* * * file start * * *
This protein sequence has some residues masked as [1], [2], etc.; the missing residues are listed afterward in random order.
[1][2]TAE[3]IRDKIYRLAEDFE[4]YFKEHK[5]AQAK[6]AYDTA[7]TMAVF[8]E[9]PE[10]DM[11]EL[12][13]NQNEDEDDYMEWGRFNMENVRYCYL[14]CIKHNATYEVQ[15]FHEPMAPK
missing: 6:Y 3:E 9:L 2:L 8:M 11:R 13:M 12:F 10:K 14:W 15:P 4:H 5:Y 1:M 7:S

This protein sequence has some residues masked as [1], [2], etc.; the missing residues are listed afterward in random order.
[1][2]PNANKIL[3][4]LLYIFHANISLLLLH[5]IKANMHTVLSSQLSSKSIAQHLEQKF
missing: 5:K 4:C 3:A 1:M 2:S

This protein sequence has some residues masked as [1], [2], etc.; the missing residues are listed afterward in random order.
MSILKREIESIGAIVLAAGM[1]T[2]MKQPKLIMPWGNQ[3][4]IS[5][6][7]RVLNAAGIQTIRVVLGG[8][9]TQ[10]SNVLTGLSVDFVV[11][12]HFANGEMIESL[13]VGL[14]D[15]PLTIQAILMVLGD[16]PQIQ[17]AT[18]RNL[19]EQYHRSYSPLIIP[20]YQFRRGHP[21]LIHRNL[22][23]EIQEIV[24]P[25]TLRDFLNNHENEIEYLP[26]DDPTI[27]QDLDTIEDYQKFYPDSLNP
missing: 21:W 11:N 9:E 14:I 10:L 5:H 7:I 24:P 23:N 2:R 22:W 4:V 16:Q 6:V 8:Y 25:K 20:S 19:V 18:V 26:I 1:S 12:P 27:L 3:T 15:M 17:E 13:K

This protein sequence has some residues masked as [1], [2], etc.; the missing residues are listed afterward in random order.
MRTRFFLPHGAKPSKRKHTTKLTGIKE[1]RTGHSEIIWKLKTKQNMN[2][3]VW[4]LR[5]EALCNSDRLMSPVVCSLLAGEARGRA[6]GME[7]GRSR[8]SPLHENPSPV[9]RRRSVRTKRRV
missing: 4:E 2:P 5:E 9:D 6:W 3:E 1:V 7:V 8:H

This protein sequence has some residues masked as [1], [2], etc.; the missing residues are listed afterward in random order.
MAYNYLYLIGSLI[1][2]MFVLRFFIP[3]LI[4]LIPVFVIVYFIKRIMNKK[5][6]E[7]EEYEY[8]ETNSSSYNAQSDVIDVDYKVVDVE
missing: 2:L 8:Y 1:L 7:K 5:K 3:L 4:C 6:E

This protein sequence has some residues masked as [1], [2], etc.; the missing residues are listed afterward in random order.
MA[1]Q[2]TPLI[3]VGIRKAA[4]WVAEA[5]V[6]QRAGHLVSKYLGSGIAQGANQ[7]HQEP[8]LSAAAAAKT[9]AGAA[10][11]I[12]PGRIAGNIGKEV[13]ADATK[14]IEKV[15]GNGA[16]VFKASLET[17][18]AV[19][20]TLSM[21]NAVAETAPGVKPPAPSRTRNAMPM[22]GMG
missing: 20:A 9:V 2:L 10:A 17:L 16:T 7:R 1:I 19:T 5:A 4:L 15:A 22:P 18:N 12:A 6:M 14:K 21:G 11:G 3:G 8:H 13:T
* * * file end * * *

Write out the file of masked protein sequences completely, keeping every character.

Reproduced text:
This protein sequence has some residues masked as [1], [2], etc.; the missing residues are listed afterward in random order.
[1][2]TAE[3]IRDKIYRLAEDFE[4]YFKEHK[5]AQAK[6]AYDTA[7]TMAVF[8]E[9]PE[10]DM[11]EL[12][13]NQNEDEDDYMEWGRFNMENVRYCYL[14]CIKHNATYEVQ[15]FHEPMAPK
missing: 6:Y 3:E 9:L 2:L 8:M 11:R 13:M 12:F 10:K 14:W 15:P 4:H 5:Y 1:M 7:S

This protein sequence has some residues masked as [1], [2], etc.; the missing residues are listed afterward in random order.
[1][2]PNANKIL[3][4]LLYIFHANISLLLLH[5]IKANMHTVLSSQLSSKSIAQHLEQKF
missing: 5:K 4:C 3:A 1:M 2:S

This protein sequence has some residues masked as [1], [2], etc.; the missing residues are listed afterward in random order.
MSILKREIESIGAIVLAAGM[1]T[2]MKQPKLIMPWGNQ[3][4]IS[5][6][7]RVLNAAGIQTIRVVLGG[8][9]TQ[10]SNVLTGLSVDFVV[11][12]HFANGEMIESL[13]VGL[14]D[15]PLTIQAILMVLGD[16]PQIQ[17]AT[18]RNL[19]EQYHRSYSPLIIP[20]YQFRRGHP[21]LIHRNL[22][23]EIQEIV[24]P[25]TLRDFLNNHENEIEYLP[26]DDPTI[27]QDLDTIEDYQKFYPDSLNP
missing: 21:W 11:N 9:E 14:I 10:L 5:H 7:I 24:P 23:N 2:R 22:W 4:V 16:Q 6:V 8:Y 25:K 20:S 19:V 18:V 26:I 1:S 12:P 27:L 3:T 15:M 17:E 13:K

This protein sequence has some residues masked as [1], [2], etc.; the missing residues are listed afterward in random order.
MRTRFFLPHGAKPSKRKHTTKLTGIKE[1]RTGHSEIIWKLKTKQNMN[2][3]VW[4]LR[5]EALCNSDRLMSPVVCSLLAGEARGRA[6]GME[7]GRSR[8]SPLHENPSPV[9]RRRSVRTKRRV
missing: 4:E 2:P 5:E 9:D 6:W 3:E 1:V 7:V 8:H

This protein sequence has some residues masked as [1], [2], etc.; the missing residues are listed afterward in random order.
MAYNYLYLIGSLI[1][2]MFVLRFFIP[3]LI[4]LIPVFVIVYFIKRIMNKK[5][6]E[7]EEYEY[8]ETNSSSYNAQSDVIDVDYKVVDVE
missing: 2:L 8:Y 1:L 7:K 5:K 3:L 4:C 6:E

This protein sequence has some residues masked as [1], [2], etc.; the missing residues are listed afterward in random order.
MA[1]Q[2]TPLI[3]VGIRKAA[4]WVAEA[5]V[6]QRAGHLVSKYLGSGIAQGANQ[7]HQEP[8]LSAAAAAKT[9]AGAA[10][11]I[12]PGRIAGNIGKEV[13]ADATK[14]IEKV[15]GNGA[16]VFKASLET[17][18]AV[19][20]TLSM[21]NAVAETAPGVKPPAPSRTRNAMPM[22]GMG
missing: 20:A 9:V 2:L 10:A 17:L 16:T 7:R 1:I 19:T 5:A 4:L 15:A 22:P 18:N 12:A 6:M 14:K 21:G 11:G 3:G 8:H 13:T